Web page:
The medical encounter, like all human interaction, is unavoidably emotion laden. Rather than viewing them as something to be overcome, the emotional responses of the physician can be analyzed for information about the patient or about the physician. The emotional states of patients arouse complementary reactions in the clinician that are diagnostic clues to important clinical syndromes such as depression or character disorders. Conversely, the physician can have idiosyncratic responses to patients that can lead to inappropriate diagnostic and therapeutic choices or to avoidance of particular problems or patients. Self-awareness is the key to utilizing these reactions to improve the patient-physician relationship.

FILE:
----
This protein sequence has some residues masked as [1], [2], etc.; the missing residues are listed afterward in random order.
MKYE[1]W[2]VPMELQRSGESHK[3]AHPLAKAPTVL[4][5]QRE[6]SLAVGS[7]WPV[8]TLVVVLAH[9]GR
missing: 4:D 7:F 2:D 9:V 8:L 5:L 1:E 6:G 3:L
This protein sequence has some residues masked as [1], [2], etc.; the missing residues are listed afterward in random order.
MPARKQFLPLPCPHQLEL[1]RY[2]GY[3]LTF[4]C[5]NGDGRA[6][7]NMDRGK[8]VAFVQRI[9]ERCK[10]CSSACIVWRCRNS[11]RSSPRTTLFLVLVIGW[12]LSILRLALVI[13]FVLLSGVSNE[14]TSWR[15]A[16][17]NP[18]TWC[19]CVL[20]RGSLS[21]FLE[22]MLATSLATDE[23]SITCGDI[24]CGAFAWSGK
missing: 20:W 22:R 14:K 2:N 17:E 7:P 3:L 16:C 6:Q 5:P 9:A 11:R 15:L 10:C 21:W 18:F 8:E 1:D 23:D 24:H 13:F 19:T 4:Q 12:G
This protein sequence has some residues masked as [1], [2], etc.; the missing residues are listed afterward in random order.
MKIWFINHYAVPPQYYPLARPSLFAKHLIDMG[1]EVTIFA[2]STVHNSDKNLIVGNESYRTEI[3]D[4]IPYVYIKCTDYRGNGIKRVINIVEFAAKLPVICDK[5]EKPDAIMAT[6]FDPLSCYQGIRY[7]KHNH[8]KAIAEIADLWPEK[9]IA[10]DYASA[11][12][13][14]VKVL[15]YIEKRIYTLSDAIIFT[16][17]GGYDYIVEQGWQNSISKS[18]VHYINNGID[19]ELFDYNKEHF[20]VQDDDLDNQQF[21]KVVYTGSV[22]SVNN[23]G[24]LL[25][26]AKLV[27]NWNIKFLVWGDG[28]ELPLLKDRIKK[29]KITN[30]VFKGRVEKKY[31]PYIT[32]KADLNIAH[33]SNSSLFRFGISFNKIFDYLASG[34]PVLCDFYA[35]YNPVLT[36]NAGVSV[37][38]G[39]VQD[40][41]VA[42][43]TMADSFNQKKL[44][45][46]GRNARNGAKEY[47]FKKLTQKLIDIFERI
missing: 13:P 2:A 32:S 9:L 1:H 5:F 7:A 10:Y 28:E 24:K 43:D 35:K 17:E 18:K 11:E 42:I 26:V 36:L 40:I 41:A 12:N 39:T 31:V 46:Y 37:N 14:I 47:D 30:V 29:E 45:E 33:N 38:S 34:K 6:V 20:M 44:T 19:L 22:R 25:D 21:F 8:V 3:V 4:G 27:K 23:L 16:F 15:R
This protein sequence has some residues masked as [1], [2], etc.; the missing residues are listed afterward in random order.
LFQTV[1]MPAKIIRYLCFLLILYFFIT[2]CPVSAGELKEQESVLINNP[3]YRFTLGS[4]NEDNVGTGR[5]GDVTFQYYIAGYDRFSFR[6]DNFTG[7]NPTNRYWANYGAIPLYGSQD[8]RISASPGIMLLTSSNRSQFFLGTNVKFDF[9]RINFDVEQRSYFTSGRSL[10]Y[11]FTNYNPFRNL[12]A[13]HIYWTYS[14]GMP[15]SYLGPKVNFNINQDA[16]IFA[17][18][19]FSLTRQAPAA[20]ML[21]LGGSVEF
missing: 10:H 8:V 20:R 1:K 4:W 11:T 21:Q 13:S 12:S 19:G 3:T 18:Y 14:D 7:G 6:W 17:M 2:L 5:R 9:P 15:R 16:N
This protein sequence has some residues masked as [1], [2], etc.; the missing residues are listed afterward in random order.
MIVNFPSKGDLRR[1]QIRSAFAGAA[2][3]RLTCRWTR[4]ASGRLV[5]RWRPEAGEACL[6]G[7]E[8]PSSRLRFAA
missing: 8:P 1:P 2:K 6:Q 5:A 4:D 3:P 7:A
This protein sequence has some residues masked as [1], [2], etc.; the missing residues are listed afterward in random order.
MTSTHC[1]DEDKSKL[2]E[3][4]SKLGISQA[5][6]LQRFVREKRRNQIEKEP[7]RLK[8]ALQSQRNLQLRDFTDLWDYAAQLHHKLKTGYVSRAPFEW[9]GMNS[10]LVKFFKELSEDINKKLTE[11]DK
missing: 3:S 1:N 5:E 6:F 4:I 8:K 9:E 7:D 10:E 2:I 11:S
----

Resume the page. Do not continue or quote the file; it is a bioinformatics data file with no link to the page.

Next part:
Zinn WM. Doctors Have Feelings Too. JAMA. 1988;259(22):3296–3298. doi:10.1001/jama.1988.03720220042023
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